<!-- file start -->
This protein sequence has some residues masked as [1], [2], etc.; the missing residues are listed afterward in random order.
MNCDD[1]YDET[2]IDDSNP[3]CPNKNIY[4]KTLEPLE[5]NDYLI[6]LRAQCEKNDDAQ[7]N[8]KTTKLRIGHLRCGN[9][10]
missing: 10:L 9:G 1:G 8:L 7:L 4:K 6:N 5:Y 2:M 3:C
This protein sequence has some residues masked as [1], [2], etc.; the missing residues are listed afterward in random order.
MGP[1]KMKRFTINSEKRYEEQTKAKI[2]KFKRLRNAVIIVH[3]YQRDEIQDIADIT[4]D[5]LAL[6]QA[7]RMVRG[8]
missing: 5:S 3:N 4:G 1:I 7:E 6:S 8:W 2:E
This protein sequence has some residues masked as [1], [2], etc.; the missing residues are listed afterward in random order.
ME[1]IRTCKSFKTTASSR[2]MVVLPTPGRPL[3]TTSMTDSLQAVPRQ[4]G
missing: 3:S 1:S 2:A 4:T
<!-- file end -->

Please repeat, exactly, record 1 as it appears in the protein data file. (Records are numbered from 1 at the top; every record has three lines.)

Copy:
This protein sequence has some residues masked as [1], [2], etc.; the missing residues are listed afterward in random order.
MNCDD[1]YDET[2]IDDSNP[3]CPNKNIY[4]KTLEPLE[5]NDYLI[6]LRAQCEKNDDAQ[7]N[8]KTTKLRIGHLRCGN[9][10]
missing: 10:L 9:G 1:G 8:L 7:L 4:K 6:N 5:Y 2:M 3:C